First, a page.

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Useless to say that somebody already explained what is a Decauville in the Wikipedia. Just for quick reference I would like to quote the following:
“Paul Decauville (1846-1922) was a French pioneer in light railways. His major innovation was the use of ready-made sections of light, narrow gauge track fastened to steel sleepers; this track was portable and could be disassembled and transported very easily. The first Decauville railway used 400 mm (153⁄4 in) gauge; Decauville later refined his invention and switched to 500 mm (1 ft 73⁄4 in) and 600 mm (1 ft 11˝ in) gauge.”
To understand the root reason for this invention, we have to remember that at that time the heart moving equipment practically did not exist. Works used to be carried out by hand or using simple tools. More specifically, when large quantities of materials as sand, rocks etc. had to be moved then some kind of transportation mean was needed. Of course there were carts pulled by horse or oxes, but their wooden wheels could not move on the soft ground generated by works. The railway was the only chance. But making a full railway was horrendoulsy expensive, technically difficult an time consuming. Decauville invented ready made components that can be assembled without specific skills, that work correctly on soft ground and were quite cheap.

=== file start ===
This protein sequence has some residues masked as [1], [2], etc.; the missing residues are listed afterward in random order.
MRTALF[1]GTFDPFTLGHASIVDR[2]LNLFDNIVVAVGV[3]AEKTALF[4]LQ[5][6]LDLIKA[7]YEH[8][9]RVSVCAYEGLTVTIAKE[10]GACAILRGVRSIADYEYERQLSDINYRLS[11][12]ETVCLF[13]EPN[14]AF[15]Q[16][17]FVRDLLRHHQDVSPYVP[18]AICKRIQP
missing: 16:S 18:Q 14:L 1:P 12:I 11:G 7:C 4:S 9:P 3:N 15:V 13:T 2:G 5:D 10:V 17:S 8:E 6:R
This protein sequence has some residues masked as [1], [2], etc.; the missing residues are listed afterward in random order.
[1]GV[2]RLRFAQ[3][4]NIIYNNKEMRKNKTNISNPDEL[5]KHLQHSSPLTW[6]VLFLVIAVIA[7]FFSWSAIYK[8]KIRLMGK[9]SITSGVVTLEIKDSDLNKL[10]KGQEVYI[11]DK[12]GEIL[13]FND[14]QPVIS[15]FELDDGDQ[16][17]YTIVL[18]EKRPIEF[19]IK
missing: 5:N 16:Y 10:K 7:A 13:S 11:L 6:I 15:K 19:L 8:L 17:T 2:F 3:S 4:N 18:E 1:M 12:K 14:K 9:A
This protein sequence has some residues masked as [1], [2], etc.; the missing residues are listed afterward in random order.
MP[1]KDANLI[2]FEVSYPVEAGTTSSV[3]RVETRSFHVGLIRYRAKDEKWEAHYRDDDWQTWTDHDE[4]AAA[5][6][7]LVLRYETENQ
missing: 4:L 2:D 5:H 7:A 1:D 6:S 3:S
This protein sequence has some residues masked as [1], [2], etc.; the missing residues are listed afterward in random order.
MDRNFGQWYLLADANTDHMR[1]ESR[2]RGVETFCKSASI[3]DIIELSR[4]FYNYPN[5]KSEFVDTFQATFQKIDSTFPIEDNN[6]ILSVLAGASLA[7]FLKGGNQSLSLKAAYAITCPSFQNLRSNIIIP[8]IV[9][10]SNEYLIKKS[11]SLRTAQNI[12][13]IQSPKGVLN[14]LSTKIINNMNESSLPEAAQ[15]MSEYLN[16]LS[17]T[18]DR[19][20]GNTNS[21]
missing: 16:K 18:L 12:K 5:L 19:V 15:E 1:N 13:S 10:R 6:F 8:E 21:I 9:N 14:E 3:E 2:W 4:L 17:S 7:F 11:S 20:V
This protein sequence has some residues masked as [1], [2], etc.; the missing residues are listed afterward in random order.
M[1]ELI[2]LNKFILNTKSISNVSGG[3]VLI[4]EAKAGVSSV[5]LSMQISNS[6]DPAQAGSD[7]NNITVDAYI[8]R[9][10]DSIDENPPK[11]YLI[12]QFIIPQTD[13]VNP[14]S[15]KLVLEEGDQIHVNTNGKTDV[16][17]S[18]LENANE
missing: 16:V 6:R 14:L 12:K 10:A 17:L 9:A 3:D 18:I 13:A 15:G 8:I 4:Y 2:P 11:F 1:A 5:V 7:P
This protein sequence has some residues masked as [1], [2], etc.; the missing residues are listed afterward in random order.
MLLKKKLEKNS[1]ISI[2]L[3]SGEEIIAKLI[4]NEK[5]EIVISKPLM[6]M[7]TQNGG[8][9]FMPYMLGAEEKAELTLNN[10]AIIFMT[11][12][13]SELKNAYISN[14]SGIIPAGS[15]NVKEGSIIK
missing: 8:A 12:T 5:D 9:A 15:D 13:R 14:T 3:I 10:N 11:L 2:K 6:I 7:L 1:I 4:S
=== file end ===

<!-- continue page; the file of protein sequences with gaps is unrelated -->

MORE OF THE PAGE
trams can be downloaded by means of a minimum human effort.
Surce of the drawings: Lavori di terra dell'ingegnere Giuseppe Martelli; Ulrico Hoepli; Milano 1881.
other manufactures started to make the same thing.
This system was so widely used that it was even advertised on consumer books as the Continental Guide Itineraires of 1904 where the famous (for that time...) car manufacturer “Panhard & Levassor” highlights amongst its production Tractors for Decauvilles.
Cover of the Continental guide of 1904.
versa it is
interesting to see some local details about them.
They were introduced in the mines of the valley at the end on 19th century. The were widely used over about a century and the last ones were used up to the 90s of the 20th century when the new Rodoretto tunnel come into service. This one does not rely any more on railways but on trucks and tyred equipment.
Decauvilles or, most of all, what remains of them can be found almost anywhere across the valley.
It is common to find tilting trams originally used on the decauvilles transformed into fountains. Many can be found abandoned around the old mines facilities.
Tilting tram at Envie mines in 2007.
Tilting trams converted into fountains at Malzas in 2006.